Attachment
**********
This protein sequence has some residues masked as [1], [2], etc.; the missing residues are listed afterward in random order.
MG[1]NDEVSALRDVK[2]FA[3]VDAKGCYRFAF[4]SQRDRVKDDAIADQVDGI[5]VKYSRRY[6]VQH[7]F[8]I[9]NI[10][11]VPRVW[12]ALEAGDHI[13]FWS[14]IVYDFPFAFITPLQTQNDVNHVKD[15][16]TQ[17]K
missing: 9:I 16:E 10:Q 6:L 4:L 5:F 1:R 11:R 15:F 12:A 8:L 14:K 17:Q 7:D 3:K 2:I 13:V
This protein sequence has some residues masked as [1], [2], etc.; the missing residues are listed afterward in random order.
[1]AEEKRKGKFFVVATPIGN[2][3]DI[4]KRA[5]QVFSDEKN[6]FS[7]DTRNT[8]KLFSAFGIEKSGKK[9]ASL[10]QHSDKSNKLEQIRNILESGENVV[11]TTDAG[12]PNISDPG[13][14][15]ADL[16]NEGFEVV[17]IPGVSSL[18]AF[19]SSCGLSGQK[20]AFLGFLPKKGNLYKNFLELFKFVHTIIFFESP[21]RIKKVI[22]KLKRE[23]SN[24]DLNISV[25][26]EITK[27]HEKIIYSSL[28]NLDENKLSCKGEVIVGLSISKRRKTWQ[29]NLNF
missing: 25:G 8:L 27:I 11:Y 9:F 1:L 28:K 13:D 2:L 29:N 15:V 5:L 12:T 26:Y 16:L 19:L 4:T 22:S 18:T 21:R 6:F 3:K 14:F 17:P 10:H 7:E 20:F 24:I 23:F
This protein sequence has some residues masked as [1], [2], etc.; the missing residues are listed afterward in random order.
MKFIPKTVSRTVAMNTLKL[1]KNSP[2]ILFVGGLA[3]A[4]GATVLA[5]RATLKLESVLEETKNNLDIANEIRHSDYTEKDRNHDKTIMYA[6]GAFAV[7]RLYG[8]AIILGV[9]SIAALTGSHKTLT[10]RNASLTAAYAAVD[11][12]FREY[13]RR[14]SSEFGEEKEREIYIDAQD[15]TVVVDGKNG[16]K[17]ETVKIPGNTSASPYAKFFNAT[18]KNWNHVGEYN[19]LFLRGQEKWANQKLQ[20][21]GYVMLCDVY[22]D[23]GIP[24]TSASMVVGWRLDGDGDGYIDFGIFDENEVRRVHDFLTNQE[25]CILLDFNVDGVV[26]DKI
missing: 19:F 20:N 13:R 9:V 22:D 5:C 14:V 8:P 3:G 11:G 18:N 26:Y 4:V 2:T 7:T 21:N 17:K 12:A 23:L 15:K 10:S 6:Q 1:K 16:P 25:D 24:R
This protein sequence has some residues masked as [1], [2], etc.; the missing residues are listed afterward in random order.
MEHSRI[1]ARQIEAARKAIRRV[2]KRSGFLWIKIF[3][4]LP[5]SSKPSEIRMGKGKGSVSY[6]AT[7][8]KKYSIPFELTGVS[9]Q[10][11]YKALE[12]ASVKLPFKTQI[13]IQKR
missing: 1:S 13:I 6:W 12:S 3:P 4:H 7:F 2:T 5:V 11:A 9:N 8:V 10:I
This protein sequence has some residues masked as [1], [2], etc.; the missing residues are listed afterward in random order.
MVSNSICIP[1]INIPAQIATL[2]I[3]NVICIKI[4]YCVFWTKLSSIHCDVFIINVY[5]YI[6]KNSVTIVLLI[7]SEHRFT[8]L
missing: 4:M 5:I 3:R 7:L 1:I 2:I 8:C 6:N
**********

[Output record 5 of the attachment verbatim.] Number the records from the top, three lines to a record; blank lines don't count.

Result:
This protein sequence has some residues masked as [1], [2], etc.; the missing residues are listed afterward in random order.
MVSNSICIP[1]INIPAQIATL[2]I[3]NVICIKI[4]YCVFWTKLSSIHCDVFIINVY[5]YI[6]KNSVTIVLLI[7]SEHRFT[8]L
missing: 4:M 5:I 3:R 7:L 1:I 2:I 8:C 6:N